Monday, November 29, 2010

Porco Rosso 1 Meta: conventions, worlds, roles

I’ve got two comments that are ‘meta’ to yesterday’s post on Porco Rosso.

Funny Animals, NOT

Somewhere near the middle of that post I observed that, while talking animals are a convention often used in cartoons, the fact that Marco Pagot appears to be a talking pig cannot be attributed to that particular convention. Miyazaki is doing something else in Porco Rosso and is not calling on that convention. He’s just calling on the normal license of story tellers to include fantasy elements in their stories.

That seemed obvious to me when I drafted it and it remains obvious in retrospect. I note here that that observation didn’t occur to me until I drafted it yesterday, and that despite the fact that I’ve been thinking about this film off and on over several years and had written perhaps 20 or 30 pages of notes and correspondence prior to writing that post.

Why’d it take me so much time and effort to arrive at something so obvious? Perhaps it’s because I simply don’t think of Miyazaki in the context of thinking about “Three Little Pigs” or Porky the Pig. They’re different worlds. As such it simply didn’t occur to me to deny the convention of one world (funny animal cartoons) in the course of thinking about a film in a different world (Miyazaki features). Whatever the reason, I do think it useful to have made the connection and thus to have pointed out that different conventions apply to Porco Rosso.

Imaginative Worlds

My other comment is a bit obscure. It has to do with thinking about fictive worlds, which is common enough. That is to say, it’s common to think about the characteristics of the world invoked in this or that narrative. In doing so we separate the world from the particular narrative and ask: What kinds of things exist in this world? What kinds of actions and events can take place? I’ve done a post doing just that kind of thing for the worlds in most of Miyazaki’s feature-length anime.

I think that can be misleading. In the case of Porco Rosso it led me to ask whether or not it would be possible to have other pigmen in this world, or perhaps donkeymen or foxwomen. Yes, the story we’ve got has only one such creature; but could the imaginative world in fact admit of others? To be sure, I didn’t mention such questions in that post, but I asked them of myself as I was thinking about this film. And I had the sense that somehow they’re beside the point.

This anomalous person, this Marco Pagot slash Porco Rosso, exists not simply as a character in some imaginative world floating around in the imaginative ether, waiting for us to tell tales about it. That person exists specifically as a creature of the tale Miyazaki has crafted about him. As I emphasized in yesterday’s post, that person is THE PROTAGONIST in this story and his anomalous nature is as much a function of that role as it is of the imaginative world. Though the two things can be teased apart analytically – the world, the role – one cannot understand the creature (Marco Pagot slash Porco Rosso) except in the conjunction of the world AND the narrative.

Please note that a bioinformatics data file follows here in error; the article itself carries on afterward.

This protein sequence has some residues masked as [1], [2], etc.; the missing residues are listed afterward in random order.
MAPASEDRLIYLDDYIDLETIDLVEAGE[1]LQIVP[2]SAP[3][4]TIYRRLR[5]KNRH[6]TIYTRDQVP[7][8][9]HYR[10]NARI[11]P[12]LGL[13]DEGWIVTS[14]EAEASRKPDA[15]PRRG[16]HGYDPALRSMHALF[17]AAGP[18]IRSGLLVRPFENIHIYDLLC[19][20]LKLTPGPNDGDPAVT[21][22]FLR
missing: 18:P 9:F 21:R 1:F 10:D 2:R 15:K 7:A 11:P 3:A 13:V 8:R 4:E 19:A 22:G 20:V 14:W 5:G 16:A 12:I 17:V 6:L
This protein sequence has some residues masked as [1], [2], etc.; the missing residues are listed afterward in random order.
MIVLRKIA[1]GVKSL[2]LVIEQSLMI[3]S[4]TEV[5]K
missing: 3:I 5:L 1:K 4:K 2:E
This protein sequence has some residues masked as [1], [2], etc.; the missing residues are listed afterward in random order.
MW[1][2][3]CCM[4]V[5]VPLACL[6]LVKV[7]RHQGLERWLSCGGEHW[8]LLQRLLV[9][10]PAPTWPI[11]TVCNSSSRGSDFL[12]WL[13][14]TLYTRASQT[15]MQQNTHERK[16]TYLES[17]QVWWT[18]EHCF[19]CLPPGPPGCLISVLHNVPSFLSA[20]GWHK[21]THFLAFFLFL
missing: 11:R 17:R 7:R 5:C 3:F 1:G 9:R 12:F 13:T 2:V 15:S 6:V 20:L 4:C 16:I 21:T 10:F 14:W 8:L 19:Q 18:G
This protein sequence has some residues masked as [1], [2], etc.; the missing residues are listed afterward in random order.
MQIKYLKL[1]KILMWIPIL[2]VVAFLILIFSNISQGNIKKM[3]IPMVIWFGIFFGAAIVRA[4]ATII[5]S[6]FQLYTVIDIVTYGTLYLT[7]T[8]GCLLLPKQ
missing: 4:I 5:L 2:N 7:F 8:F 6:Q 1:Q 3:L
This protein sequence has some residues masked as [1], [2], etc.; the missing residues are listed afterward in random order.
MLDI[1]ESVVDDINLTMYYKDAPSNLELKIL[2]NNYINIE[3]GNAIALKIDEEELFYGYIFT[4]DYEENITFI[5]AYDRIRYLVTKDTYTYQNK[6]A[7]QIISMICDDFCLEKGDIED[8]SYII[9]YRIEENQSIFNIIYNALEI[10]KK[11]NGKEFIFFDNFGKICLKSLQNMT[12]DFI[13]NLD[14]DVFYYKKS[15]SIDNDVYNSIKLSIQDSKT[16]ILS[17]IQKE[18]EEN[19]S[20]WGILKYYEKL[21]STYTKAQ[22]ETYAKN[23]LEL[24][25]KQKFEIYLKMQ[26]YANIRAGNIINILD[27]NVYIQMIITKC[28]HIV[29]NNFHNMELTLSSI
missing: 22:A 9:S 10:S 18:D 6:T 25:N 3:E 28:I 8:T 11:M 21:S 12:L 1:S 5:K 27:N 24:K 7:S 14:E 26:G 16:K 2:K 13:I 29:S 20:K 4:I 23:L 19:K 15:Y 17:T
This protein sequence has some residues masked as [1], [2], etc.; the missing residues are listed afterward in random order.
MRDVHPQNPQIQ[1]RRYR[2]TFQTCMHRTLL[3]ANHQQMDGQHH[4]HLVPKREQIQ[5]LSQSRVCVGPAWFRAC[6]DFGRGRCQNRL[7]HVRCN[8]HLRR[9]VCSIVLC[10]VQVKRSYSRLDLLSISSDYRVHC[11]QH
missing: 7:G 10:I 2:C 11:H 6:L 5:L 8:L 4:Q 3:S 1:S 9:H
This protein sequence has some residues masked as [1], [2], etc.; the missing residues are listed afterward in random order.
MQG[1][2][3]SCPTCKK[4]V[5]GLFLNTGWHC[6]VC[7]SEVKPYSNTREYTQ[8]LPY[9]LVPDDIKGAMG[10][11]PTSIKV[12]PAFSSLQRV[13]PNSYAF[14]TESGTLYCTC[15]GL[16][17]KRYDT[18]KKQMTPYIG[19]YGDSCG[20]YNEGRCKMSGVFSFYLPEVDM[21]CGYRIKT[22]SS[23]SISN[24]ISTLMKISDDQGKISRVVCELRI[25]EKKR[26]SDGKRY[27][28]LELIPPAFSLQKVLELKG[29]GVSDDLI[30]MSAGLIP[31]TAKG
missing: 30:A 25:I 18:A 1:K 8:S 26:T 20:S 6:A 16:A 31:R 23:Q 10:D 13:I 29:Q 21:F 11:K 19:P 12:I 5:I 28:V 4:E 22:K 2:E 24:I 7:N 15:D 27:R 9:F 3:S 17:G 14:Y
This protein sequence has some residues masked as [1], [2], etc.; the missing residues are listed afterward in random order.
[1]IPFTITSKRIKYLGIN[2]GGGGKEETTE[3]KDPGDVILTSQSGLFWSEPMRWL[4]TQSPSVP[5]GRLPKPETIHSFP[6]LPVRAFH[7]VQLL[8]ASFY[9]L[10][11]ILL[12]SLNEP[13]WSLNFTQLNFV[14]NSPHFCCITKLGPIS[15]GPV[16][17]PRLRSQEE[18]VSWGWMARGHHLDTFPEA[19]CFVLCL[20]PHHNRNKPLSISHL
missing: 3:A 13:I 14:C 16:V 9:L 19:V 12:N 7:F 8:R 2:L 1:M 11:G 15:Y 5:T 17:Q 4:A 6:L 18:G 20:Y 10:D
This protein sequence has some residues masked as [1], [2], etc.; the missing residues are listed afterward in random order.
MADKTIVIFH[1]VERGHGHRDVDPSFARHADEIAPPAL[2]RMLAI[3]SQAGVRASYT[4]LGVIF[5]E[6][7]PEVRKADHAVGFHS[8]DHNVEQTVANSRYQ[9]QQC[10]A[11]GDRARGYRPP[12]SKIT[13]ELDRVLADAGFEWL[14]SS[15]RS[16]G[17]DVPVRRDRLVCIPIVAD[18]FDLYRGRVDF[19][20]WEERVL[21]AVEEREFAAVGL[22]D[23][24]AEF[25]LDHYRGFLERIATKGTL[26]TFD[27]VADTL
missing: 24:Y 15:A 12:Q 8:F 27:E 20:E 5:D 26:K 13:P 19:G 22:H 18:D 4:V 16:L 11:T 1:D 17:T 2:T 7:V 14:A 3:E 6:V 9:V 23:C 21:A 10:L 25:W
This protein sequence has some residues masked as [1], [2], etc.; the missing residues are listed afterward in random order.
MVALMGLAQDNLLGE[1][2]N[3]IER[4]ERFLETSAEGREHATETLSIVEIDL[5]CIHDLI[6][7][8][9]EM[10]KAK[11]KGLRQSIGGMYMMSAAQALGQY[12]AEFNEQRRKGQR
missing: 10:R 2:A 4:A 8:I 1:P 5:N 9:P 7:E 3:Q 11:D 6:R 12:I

Just why that is so I attribute to the mostly invisible and unknown machinery through which we tell and understand such stories.


  1. I think you're throwing in the towel way too soon with "invisible and unknown machinery." Yeah, we don't have much neuroscience about how we tell and understand stories, but on the other hand we've been doing it for a number of millennia.

    Now, to be sure, Miyazaki didn't write a sequel to Porco Rosso but he could and so could a lot of other people. Those sequels might not equal Miyazaki's film aesthetically, but your point wasn't to say that it couldn't be done well but that it couldn't be done at all. Well, not so.

    For example, we can easily imagine that after several years, Porco left Europe he thought for good, a bitter and disappointed person. But then, what with this and what with that, he met a woman -- a refugee from Czechoslovakia, maybe -- but even so, when the Fascists started up in Spain, Porco left to fight once again, this time as a pilot in the anti-Fascist International Brigade. So he waves goodbye to his wife and their children. What are they: human? Cute little piglets?

    The answer is not "Tim, that is a stupid, stupid, stupid question. MIyazaki didn't make that film!" Not the point at all. If we cannot visualize and imagine Porco as a father, we have not engaged ourselves with Miyazaki's film. We have not seen what it implies and means for questions exactly like the ones I just asked. Now, over on the other thread, also about the limitations of animation, I have been trying to suggest that animation -- indeed, any art -- encounters problems of emergence that cannot be foretold ahead of time, and yet demand an answer. Over on that thread, you haven't engaged yourself, I think, with the thrust or point of my question. The questions I'm asking over there, and right here too, are not issues about details or translation or even of "interpreting" an animated film. But still the question demands an answer: what would Porco be like as a father? What would his children be?